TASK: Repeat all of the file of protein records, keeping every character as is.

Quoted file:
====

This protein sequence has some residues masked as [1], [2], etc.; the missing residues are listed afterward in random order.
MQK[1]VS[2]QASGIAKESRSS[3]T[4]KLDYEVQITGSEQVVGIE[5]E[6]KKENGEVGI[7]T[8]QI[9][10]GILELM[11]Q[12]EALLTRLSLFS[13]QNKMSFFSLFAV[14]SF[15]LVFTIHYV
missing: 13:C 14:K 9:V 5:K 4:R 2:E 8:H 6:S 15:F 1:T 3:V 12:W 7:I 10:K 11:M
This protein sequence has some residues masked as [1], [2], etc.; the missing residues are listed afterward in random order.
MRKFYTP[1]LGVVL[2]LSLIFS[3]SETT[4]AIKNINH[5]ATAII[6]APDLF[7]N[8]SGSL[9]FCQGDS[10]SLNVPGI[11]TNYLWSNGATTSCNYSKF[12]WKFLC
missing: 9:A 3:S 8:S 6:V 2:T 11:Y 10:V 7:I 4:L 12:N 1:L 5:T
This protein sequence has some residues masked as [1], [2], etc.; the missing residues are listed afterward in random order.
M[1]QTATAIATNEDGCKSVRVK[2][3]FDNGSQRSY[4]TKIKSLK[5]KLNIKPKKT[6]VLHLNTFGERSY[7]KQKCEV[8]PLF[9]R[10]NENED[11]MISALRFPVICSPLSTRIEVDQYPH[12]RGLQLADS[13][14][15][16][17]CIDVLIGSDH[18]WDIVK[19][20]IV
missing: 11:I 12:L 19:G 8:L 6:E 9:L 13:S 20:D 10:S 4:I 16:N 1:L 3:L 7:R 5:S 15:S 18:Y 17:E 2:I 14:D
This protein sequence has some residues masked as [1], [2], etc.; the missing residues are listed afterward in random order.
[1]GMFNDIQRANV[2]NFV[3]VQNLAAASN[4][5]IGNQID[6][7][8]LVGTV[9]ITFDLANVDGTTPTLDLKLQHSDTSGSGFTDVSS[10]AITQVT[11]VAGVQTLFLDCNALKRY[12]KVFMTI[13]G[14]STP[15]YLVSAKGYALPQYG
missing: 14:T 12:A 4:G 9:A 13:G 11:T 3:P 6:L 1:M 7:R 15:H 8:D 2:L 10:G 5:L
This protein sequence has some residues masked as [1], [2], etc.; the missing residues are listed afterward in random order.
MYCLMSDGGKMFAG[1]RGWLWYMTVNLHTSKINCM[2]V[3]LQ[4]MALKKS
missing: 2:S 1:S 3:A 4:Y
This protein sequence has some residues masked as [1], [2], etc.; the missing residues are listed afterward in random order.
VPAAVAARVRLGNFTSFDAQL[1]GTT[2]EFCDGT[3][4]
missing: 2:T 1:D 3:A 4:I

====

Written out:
This protein sequence has some residues masked as [1], [2], etc.; the missing residues are listed afterward in random order.
MQK[1]VS[2]QASGIAKESRSS[3]T[4]KLDYEVQITGSEQVVGIE[5]E[6]KKENGEVGI[7]T[8]QI[9][10]GILELM[11]Q[12]EALLTRLSLFS[13]QNKMSFFSLFAV[14]SF[15]LVFTIHYV
missing: 13:C 14:K 9:V 5:K 4:R 2:E 8:H 6:S 15:F 1:T 3:V 12:W 7:I 10:K 11:M
This protein sequence has some residues masked as [1], [2], etc.; the missing residues are listed afterward in random order.
MRKFYTP[1]LGVVL[2]LSLIFS[3]SETT[4]AIKNINH[5]ATAII[6]APDLF[7]N[8]SGSL[9]FCQGDS[10]SLNVPGI[11]TNYLWSNGATTSCNYSKF[12]WKFLC
missing: 9:A 3:S 8:S 6:V 2:T 11:Y 10:V 7:I 4:L 12:N 1:L 5:T
This protein sequence has some residues masked as [1], [2], etc.; the missing residues are listed afterward in random order.
M[1]QTATAIATNEDGCKSVRVK[2][3]FDNGSQRSY[4]TKIKSLK[5]KLNIKPKKT[6]VLHLNTFGERSY[7]KQKCEV[8]PLF[9]R[10]NENED[11]MISALRFPVICSPLSTRIEVDQYPH[12]RGLQLADS[13][14][15][16][17]CIDVLIGSDH[18]WDIVK[19][20]IV
missing: 11:I 12:L 19:G 8:L 6:E 9:L 13:S 20:D 10:S 4:I 16:N 1:L 3:L 7:R 5:S 15:S 18:Y 17:E 2:I 14:D
This protein sequence has some residues masked as [1], [2], etc.; the missing residues are listed afterward in random order.
[1]GMFNDIQRANV[2]NFV[3]VQNLAAASN[4][5]IGNQID[6][7][8]LVGTV[9]ITFDLANVDGTTPTLDLKLQHSDTSGSGFTDVSS[10]AITQVT[11]VAGVQTLFLDCNALKRY[12]KVFMTI[13]G[14]STP[15]YLVSAKGYALPQYG
missing: 14:T 12:A 4:G 9:A 13:G 11:T 3:P 6:L 1:M 7:R 15:H 8:D 2:L 10:G 5:L
This protein sequence has some residues masked as [1], [2], etc.; the missing residues are listed afterward in random order.
MYCLMSDGGKMFAG[1]RGWLWYMTVNLHTSKINCM[2]V[3]LQ[4]MALKKS
missing: 2:S 1:S 3:A 4:Y
This protein sequence has some residues masked as [1], [2], etc.; the missing residues are listed afterward in random order.
VPAAVAARVRLGNFTSFDAQL[1]GTT[2]EFCDGT[3][4]
missing: 2:T 1:D 3:A 4:I